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Assessing Asset Data on Low-Income Households:

Current Availability and Options for Improvement

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Document date: October 10, 2007
Released online: October 15, 2007

The nonpartisan Urban Institute publishes studies, reports, and books on timely topics worthy of public consideration. The views expressed are those of the authors and should not be attributed to the Urban Institute, its trustees, or its funders.

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Abstract

This report identifies the most reliable and informative data sources for understanding low-income households’ assets and liabilities, details their limitations, and provides options for improving asset data sources and collection methods. The report evaluates 12 data sets and identifies three as having the greatest potential for future asset research—the Survey of Consumer Finances (SCF), the Survey of Income and Program Participation (SIPP), and the Panel Study of Income Dynamics (PSID).


Introduction

The lack of quality data has been a long-standing concern among researchers in studying assets. Except for the 1962 Survey of Financial Characteristics of Consumers, no serious efforts were made to collect reliable asset data before the 1980s. In 1983, the Survey of Consumer Finances (SCF) and the Survey of Income and Program Participation (SIPP) were the first to ask respondents detailed questions about asset holdings. Another major data set, the Panel Study of Income Dynamics (PSID) added a wealth supplement in 1984 (Spilerman 2000). The availability of data on assets stimulated asset research and increased interest in asset-building policies as an anti-poverty strategy and in studying the widening economic gaps since the 1980s (Sherraden 2001; Spilerman 2000). With available data, researchers started to examine the distribution of assets, test theoretical models and hypotheses, and develop new concepts and theories on assets.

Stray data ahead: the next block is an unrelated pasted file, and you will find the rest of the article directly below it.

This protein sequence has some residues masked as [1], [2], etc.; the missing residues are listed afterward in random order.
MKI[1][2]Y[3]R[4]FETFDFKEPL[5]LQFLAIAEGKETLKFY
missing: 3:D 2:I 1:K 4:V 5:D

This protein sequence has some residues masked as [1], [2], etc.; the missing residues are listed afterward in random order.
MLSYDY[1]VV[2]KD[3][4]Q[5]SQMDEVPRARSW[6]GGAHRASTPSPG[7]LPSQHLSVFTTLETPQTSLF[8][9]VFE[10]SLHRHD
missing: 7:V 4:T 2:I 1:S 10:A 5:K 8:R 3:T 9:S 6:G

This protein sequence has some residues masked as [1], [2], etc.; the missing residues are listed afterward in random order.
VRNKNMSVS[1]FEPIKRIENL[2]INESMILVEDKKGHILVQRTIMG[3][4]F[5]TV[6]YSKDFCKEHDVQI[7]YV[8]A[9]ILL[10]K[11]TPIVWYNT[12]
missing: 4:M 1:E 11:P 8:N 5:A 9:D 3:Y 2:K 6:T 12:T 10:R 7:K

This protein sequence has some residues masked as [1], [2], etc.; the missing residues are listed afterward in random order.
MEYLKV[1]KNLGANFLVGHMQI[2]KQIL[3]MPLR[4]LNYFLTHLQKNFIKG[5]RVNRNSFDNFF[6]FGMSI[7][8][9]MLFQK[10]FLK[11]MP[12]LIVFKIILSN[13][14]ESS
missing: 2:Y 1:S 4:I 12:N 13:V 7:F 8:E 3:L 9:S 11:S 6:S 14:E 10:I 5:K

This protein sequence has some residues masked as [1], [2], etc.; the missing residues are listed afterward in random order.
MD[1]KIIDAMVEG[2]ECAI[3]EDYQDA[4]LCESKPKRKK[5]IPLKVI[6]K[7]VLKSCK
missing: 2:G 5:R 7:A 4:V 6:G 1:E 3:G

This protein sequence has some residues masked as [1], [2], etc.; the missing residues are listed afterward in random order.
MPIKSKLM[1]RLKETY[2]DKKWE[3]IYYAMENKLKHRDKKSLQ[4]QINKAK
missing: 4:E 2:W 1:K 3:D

To guide future research in assets, this report addresses the following questions:

  • What are the most informative and reliable data sources for understanding low-income households’ assets and liabilities?
  • What are the limitations of these data sources?
  • What are the means for improving asset data?

We identify 12 data sets that have the potential to provide valuable information in studying the assets of low-income households. We evaluate these data sets with four criteria: relevancy, representativeness, recurrence, and richness of correlates. Although we pay special attention to each data set’s ability to provide information on assets (relevancy) among the low-income population (representativeness) over time (recurrence), we also consider the correlates data sets provide (richness of correlates) and thus their ability to answer other important research questions, such as the effects of assets on outcomes. Based on these four criteria, we conclude that three data sets have the greatest potential for future asset research: the Survey of Consumer Finances (SCF), the Survey of Income and Program Participation (SIPP), and the Panel Study of Income Dynamics (PSID).

 

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Topics/Tags: | Children and Youth | Poverty, Assets and Safety Net


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